Almost everyone uses GPS nowadays. It’s in our phones, smartwatches and so much more. It’s even used for many things we don’t even think about such as metadata in pictures we take.

It is a vital part of technology now, but how does it work?


GPS (Global Positioning System) is a network of 32 satellites (as of February 2016) that orbit the earth. Without obstructions, there are always at least four satellites ‘visible’. These satellites transmit information at the speed of light about their position and the current time. The signals are then picked up by your GPS device, e.g your phone, and uses a formula involving the speed of light, the positions of the satellites, the time the signal was sent and the time now. This allows the satellites to calculate where you are and is known as Trilateration.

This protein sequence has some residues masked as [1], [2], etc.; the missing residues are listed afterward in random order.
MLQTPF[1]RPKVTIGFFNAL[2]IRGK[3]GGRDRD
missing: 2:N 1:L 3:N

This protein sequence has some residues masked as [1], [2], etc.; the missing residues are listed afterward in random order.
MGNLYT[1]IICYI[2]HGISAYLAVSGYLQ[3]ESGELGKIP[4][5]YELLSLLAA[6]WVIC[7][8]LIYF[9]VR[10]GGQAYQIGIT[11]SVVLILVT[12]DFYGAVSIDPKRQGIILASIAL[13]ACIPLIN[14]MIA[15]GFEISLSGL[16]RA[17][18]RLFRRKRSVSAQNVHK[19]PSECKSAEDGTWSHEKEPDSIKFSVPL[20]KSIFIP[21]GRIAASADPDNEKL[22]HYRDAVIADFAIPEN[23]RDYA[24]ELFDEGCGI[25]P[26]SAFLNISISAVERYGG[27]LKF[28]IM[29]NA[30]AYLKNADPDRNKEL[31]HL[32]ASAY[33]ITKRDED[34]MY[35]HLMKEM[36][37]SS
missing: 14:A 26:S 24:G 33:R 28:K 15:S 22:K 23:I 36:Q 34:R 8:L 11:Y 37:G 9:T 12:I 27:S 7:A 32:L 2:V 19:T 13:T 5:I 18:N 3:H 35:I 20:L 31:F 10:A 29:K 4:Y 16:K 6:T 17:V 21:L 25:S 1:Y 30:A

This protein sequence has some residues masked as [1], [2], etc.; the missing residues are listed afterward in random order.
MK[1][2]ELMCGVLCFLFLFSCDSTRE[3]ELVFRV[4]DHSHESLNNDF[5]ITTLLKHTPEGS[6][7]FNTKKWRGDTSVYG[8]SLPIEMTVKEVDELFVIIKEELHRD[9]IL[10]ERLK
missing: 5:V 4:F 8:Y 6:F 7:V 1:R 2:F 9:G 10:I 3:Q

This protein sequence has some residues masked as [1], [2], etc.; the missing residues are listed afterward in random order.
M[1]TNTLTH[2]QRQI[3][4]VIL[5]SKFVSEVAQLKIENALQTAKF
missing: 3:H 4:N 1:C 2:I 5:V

The image below shows the satellite’s circles of calculated potential locations and the red dot shows the position found using information from all three satellites.

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